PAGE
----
Author: Nadia Osborne
The Far East (and increasingly the rest of the world) is becoming aware of the dangers posed by the coronavirus. Given the wide-spread impact and restrictions on movement imposed by the Chinese government in an attempt to combat the virus, it is evident there will be interruptions caused to commercial contracts. In such circumstances it is prudent to consider parties’ contractual rights and obligations. This is likely to include the consideration of any force majeure clause as well as disaster recovery / business continuity plans. A force majeure clause is one which relieves a party from its contractual obligations if a particular eventuality outlined in the clause takes place. Invoking a force majeure clause will therefore depend on the wording of the clause. In the absence of any force majeure clause, under English law, the doctrine of frustration may apply.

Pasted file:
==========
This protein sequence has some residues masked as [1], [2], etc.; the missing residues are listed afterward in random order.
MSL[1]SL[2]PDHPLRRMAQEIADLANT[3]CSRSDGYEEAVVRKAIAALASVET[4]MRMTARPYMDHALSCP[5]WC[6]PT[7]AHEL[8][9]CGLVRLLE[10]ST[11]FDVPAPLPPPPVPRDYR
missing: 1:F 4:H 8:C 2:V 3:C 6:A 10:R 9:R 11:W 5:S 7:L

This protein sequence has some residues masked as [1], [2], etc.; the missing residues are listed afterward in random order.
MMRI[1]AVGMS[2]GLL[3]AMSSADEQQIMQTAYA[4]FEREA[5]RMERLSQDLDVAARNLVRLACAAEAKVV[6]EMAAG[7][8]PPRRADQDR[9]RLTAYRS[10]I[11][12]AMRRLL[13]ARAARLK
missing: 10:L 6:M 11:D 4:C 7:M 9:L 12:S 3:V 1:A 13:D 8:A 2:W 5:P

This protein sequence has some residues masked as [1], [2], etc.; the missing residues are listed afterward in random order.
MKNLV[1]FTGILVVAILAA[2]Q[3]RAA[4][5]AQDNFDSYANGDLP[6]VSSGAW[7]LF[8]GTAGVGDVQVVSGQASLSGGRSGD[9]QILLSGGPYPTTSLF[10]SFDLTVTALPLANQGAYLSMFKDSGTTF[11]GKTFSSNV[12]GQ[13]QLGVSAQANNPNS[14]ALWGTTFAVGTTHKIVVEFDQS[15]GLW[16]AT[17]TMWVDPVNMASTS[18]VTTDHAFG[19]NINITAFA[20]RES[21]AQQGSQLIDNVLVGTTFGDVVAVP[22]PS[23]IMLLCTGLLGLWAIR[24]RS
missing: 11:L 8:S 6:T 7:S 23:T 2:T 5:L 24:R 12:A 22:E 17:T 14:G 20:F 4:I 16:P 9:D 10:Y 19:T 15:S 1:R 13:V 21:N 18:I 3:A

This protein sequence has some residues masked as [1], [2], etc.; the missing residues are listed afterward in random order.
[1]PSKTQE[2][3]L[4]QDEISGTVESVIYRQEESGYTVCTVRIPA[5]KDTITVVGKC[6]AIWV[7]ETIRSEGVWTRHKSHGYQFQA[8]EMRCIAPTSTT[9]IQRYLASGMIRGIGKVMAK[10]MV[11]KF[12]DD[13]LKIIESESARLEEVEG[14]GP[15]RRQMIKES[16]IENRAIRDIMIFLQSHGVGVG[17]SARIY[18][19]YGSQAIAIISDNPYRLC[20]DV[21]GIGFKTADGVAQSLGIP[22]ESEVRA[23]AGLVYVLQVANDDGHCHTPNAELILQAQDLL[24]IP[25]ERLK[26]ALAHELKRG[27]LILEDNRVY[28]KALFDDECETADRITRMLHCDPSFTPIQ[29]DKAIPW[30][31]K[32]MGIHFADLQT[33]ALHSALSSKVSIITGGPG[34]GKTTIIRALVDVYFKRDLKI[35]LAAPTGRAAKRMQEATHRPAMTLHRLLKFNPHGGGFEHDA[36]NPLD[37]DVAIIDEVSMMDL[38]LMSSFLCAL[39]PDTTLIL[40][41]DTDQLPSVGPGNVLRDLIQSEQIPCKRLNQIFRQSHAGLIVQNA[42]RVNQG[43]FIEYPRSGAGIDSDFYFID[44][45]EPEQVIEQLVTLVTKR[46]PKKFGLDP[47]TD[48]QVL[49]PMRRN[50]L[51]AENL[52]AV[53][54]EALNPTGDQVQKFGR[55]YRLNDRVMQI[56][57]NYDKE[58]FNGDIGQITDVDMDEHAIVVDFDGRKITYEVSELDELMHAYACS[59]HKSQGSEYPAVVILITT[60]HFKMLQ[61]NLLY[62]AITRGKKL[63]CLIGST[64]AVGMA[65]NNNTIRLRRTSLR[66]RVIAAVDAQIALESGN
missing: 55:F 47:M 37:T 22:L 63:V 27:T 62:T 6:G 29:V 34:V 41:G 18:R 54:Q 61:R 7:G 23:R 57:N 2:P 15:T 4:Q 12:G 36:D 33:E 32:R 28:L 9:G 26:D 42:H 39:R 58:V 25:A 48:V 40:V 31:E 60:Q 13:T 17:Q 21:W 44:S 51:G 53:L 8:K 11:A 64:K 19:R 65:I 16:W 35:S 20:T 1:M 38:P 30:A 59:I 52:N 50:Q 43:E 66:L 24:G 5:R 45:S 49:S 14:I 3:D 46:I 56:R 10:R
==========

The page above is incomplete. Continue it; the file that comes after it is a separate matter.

If your business has been, or you consider may become, affected by the impact of the coronavirus, and you would like advice on your legal rights / obligations, please do get in touch.